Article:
On Monday, about 10,000 Taiwanese tourism workers took to the streets, calling on the government to improve the situation, just ahead of a key period for the industry: the Mid-Autumn Festival long weekend in China, which started Thursday, and the week-long National Day holiday that starts on October 1.
The Taiwan Tourism Bureau said the number of Chinese visitors who came to the country as part of a tour group fell 8 percent from January to July, even as total overseas visitor numbers grew 7.9 percent from a year ago to 6.3 million. In contrast, the number of individual travelers from the mainland rose 14 percent from January to July.
The fall in group traveler numbers was particularly significant for Taiwan because holidaymakers in tour groups tended to spend more days at different places in Taiwan.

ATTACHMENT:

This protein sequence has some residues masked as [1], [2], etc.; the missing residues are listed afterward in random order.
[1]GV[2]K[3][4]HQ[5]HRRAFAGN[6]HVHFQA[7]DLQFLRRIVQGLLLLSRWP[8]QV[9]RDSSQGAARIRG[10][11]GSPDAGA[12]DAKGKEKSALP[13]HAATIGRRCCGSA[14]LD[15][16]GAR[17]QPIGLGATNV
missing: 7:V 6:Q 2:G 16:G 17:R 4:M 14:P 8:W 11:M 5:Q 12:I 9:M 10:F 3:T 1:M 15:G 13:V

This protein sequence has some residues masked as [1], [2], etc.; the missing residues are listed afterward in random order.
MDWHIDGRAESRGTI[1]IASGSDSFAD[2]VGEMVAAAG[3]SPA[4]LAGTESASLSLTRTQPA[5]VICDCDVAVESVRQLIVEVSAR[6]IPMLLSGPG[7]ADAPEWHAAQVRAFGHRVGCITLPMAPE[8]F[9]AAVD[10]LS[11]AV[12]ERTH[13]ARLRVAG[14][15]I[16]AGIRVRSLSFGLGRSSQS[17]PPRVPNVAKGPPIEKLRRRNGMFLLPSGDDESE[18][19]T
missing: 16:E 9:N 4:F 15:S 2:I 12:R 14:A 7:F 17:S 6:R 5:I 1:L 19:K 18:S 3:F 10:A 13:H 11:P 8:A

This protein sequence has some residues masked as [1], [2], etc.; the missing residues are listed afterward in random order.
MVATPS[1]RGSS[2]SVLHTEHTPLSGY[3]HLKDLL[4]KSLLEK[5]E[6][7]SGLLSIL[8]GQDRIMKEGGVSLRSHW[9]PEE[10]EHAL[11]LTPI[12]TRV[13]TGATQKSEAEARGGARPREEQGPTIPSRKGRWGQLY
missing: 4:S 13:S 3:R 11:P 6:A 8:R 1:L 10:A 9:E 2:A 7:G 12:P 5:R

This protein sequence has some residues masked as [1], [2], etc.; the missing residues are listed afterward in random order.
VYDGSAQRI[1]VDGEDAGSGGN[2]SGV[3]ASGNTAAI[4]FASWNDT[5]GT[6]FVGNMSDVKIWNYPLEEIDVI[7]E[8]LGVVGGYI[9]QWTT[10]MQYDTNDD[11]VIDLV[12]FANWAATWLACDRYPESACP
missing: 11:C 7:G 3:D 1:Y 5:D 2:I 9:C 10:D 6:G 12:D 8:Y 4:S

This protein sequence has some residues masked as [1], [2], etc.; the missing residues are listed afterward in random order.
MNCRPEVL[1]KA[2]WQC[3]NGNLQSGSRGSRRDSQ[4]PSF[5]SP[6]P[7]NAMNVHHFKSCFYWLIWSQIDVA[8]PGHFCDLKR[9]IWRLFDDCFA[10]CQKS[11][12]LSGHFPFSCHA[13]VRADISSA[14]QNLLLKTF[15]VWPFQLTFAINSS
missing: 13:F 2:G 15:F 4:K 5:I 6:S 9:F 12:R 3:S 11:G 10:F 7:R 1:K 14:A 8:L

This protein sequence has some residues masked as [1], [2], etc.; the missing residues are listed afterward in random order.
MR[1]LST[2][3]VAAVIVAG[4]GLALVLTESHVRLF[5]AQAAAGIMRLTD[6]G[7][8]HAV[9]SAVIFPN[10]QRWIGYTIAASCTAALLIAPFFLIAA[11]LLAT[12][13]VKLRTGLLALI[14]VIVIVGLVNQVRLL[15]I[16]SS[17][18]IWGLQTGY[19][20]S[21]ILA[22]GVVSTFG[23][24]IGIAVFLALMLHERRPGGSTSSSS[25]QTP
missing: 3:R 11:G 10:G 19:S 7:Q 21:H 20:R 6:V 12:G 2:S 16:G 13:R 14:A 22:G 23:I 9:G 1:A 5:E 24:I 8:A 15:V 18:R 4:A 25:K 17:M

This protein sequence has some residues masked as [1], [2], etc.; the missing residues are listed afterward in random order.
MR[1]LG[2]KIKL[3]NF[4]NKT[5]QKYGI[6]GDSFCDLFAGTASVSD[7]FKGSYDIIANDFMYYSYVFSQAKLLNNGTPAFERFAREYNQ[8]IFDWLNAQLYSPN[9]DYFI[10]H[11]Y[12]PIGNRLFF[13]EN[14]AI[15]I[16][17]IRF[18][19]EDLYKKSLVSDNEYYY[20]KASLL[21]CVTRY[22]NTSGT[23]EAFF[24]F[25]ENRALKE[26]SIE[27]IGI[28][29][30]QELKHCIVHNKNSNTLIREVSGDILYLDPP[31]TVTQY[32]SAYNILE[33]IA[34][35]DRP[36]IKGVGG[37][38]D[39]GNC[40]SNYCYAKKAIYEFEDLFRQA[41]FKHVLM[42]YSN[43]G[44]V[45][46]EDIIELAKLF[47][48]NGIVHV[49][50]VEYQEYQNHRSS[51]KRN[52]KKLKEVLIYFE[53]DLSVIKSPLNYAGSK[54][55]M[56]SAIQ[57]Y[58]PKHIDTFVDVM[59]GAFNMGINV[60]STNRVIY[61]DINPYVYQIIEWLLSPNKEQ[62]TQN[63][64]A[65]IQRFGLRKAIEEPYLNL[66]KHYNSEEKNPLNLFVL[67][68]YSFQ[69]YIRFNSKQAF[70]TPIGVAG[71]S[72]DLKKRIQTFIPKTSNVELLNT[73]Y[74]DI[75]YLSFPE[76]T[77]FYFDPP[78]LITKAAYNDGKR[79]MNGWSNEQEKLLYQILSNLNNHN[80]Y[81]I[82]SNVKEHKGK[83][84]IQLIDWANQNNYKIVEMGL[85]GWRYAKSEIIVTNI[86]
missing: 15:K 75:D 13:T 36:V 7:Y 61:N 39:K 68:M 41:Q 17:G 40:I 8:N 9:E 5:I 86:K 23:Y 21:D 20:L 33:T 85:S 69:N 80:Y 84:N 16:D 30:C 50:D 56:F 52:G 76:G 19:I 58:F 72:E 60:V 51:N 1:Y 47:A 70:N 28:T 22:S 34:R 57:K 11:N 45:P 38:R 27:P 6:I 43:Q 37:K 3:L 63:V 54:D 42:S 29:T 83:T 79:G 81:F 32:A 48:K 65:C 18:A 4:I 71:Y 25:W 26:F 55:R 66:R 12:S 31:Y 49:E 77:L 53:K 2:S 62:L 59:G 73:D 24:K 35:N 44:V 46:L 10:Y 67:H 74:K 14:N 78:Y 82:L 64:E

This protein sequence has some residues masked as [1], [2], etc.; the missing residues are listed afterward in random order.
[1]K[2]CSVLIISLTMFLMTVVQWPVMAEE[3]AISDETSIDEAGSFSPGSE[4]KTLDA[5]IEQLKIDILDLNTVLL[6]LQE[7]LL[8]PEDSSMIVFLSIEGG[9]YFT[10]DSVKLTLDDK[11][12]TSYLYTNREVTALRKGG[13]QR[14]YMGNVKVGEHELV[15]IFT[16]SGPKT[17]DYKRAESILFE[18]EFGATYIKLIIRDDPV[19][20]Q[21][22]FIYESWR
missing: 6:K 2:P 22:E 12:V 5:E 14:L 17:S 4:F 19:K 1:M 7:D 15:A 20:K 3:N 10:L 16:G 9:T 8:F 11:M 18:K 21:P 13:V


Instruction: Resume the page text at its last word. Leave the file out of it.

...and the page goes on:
"Even if the number of tourists from South Korea increase by 100 percent, it could still not make up for 5 or 10 percent decrease in the number of tourists from the Chinese mainland," said Taiwan's Travel Agent Association spokesperson Ringo Lee said at the protest.
Numbers from Taiwan's Mainland Affairs Council backed up the picture of a broad slump, showing there were 15 percent fewer visitors from mainland China in July alone, while overall Chinese visitor number growth from January to July was just 0.5 percent higher than the same period a year ago.
The slide in mainland visitor came on the back of the cooling relationship between Beijing and Taipei, caused by Taiwan's election of pro-independence campaigner Tsai Ing-wen as president in January.